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Sample Script for Calling Illinois Governor Rauner and IEPA Director Alec Messina

Calling the offices of Governor Rauner and the Illinois EPA Director is easy to do, and will become increasingly important in the coming months. You can reach the Governor at: 217.782.0244, and the IEPA Director at 217.782-0547. The sample script provided below is just that - a sample. Please revise this to make it as personal as possible.

My name is ____________________.  I understand that Dynegy-Midwest=Generation is seeking approval of a plan to close three coal ash pits at their Vermilion Power Generating Station near Danville. I am concerned that Dynegy plans to leave its coal ash in three pits along the Middle Fork of the Vermilion River.  Two of these three pits are leaking toxic waste into the river.  The third sits over areas that have been mined, and I am concerned that this pit could subside.  Also, the river is severely eroding the banks of river abutting the two older, unlined pits.  No matter how much stabilization is put in place, he natural forces of the river may, at some point in the future,  breach one or more of these pits..  If this happened, millions of gallons of toxic waste could be released into into the state's only state- and nationally-recognized scenic river.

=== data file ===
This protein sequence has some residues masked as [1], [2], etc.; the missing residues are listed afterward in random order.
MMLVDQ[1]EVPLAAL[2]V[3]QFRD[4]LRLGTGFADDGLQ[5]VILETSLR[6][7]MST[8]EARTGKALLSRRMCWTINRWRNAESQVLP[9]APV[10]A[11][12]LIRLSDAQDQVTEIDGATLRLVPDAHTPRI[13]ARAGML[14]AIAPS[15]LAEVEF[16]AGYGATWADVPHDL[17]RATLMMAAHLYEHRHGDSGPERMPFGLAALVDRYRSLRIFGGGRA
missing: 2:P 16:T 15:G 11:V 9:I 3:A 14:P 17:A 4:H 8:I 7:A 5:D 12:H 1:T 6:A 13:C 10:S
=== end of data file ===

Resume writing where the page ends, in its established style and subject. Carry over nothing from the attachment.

I know that the river has destroyed bank stabilization put in place next to the pits in the 1980s.  Once Dynegy leaves, the responsibility of maintaining or repairing riverbank stabilization that might be installed will become the responsibility of Illinois taxpayers.  And if there were to be a breach in one or more of these pits, the river system that Danville and Vermilion County depend on for tourism and economic development would be destroyed.  And if this did occur, the taxpayer - not Dynegy - would be responsible for cleanup.

I ask that you require  require Dynegy-Midwest Generation to take full responsibility for its waste impoundments and remove them from the floodplain of the Middle Fork, and place the ash on its property, away from the river, in properly-constructed, lined facilities.  Other states are requiring utilities to move their toxic ash away from waterways.  Why wouldn't we want to do the same? 

 

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